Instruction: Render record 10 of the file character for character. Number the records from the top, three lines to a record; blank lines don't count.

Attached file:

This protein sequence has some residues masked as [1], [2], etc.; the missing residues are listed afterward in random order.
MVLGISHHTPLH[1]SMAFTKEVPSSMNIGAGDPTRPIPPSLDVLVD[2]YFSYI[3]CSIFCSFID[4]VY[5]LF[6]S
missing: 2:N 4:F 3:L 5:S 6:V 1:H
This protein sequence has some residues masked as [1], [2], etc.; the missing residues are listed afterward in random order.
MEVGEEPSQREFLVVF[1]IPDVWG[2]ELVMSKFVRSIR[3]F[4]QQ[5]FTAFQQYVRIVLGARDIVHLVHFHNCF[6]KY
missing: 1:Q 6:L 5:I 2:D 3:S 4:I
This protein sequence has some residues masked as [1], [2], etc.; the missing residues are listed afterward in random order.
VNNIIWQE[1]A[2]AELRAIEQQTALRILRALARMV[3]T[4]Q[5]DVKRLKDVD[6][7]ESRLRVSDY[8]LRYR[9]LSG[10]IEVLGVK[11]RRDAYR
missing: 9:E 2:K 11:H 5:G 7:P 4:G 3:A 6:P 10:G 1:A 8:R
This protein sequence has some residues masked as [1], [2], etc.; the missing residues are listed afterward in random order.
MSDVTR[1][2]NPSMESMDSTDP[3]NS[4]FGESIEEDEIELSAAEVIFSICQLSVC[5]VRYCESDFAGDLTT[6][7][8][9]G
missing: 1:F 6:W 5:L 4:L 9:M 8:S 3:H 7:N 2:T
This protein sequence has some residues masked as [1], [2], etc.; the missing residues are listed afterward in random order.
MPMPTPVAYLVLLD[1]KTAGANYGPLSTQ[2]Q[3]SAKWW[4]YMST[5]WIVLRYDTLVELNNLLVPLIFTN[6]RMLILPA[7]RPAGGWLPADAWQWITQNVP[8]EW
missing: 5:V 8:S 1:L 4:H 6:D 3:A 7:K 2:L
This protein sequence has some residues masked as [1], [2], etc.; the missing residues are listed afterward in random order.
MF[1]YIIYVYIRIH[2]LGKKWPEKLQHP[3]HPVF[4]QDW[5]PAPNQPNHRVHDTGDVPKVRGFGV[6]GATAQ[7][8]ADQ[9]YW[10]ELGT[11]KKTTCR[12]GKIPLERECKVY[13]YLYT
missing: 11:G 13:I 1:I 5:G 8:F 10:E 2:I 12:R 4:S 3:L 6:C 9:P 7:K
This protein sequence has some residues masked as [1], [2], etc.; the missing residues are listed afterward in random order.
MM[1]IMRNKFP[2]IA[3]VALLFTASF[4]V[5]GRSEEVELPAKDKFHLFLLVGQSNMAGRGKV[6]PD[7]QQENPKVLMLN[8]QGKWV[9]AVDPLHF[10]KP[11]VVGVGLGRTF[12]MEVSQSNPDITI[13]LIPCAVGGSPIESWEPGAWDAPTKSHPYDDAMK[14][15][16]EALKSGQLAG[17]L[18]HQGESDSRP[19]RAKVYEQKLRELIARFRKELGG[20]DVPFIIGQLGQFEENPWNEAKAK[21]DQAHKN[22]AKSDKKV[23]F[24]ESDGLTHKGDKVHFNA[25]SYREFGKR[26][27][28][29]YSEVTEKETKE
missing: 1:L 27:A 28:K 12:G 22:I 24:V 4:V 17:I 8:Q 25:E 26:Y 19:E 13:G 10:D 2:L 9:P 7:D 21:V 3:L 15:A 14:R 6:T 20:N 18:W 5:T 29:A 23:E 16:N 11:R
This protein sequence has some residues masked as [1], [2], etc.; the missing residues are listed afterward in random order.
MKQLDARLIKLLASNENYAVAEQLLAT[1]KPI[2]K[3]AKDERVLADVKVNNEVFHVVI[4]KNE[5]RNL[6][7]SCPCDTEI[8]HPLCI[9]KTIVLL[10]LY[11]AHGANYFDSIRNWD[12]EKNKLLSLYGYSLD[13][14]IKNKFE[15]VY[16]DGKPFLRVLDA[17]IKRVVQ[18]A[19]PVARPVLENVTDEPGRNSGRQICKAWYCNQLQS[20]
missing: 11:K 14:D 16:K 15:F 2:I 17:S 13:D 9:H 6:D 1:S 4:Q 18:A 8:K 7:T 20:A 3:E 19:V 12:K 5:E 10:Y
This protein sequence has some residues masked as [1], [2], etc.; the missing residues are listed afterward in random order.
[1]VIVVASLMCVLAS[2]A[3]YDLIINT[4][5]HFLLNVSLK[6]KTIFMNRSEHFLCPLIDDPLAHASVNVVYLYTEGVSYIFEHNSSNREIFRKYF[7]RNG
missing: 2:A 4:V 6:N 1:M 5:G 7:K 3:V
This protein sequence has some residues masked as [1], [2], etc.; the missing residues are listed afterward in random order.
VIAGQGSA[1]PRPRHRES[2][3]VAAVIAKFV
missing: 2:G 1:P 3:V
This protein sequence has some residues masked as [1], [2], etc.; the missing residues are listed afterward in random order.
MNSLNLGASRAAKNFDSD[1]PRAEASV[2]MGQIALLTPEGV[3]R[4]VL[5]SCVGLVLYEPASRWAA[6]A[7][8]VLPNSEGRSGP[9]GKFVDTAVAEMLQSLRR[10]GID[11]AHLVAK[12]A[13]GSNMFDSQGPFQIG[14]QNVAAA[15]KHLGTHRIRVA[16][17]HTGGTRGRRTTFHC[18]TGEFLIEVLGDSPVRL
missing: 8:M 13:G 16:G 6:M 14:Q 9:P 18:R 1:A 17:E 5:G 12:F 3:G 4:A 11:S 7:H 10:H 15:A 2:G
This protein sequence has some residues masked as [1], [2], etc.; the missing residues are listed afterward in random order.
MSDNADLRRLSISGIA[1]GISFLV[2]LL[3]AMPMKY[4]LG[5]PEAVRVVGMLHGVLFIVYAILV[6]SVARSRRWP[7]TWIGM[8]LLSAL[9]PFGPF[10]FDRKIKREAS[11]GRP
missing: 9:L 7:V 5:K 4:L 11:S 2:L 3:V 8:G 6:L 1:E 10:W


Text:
This protein sequence has some residues masked as [1], [2], etc.; the missing residues are listed afterward in random order.
VIAGQGSA[1]PRPRHRES[2][3]VAAVIAKFV
missing: 2:G 1:P 3:V